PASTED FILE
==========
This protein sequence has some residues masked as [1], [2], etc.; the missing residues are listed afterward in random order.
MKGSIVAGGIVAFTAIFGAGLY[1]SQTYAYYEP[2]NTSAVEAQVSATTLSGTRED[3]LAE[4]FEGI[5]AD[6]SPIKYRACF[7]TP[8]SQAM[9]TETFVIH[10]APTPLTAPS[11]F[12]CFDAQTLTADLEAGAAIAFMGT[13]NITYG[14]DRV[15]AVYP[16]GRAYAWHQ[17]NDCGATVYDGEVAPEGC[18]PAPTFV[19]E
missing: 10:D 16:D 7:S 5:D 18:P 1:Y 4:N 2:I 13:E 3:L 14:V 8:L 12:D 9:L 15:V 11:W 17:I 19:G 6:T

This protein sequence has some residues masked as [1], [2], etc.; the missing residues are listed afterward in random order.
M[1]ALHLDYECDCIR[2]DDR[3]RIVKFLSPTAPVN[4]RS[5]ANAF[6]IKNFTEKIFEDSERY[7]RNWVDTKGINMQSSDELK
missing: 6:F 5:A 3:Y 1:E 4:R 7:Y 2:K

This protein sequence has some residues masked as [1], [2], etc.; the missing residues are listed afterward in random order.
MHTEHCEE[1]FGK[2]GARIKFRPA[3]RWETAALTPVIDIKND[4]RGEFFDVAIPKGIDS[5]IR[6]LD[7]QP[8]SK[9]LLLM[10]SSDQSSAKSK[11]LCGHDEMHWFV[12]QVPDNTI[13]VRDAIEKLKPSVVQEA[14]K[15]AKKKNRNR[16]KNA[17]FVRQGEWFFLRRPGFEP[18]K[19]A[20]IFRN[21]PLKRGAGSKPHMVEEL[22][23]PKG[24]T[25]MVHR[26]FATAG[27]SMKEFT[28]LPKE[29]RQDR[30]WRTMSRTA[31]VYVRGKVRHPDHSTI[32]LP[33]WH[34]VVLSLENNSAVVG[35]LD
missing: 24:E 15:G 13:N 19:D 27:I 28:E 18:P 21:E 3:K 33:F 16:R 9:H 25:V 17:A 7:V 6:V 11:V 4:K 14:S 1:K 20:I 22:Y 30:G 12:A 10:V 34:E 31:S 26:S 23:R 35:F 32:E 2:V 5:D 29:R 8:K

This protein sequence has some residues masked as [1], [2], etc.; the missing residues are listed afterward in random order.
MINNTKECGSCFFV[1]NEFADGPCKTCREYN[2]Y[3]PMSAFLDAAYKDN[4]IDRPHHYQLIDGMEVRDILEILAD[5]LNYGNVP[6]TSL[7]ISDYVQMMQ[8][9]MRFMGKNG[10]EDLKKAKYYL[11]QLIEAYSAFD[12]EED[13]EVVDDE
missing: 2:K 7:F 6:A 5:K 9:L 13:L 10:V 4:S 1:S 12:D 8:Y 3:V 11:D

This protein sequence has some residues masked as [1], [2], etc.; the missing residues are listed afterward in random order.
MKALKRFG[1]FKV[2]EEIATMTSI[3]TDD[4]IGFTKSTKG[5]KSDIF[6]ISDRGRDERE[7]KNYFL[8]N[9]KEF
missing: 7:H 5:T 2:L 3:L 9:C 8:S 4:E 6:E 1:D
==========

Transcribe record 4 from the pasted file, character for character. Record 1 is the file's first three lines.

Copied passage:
This protein sequence has some residues masked as [1], [2], etc.; the missing residues are listed afterward in random order.
MINNTKECGSCFFV[1]NEFADGPCKTCREYN[2]Y[3]PMSAFLDAAYKDN[4]IDRPHHYQLIDGMEVRDILEILAD[5]LNYGNVP[6]TSL[7]ISDYVQMMQ[8][9]MRFMGKNG[10]EDLKKAKYYL[11]QLIEAYSAFD[12]EED[13]EVVDDE
missing: 2:K 7:F 6:A 5:K 9:L 13:L 10:V 4:S 1:S 12:D 8:Y 3:V 11:D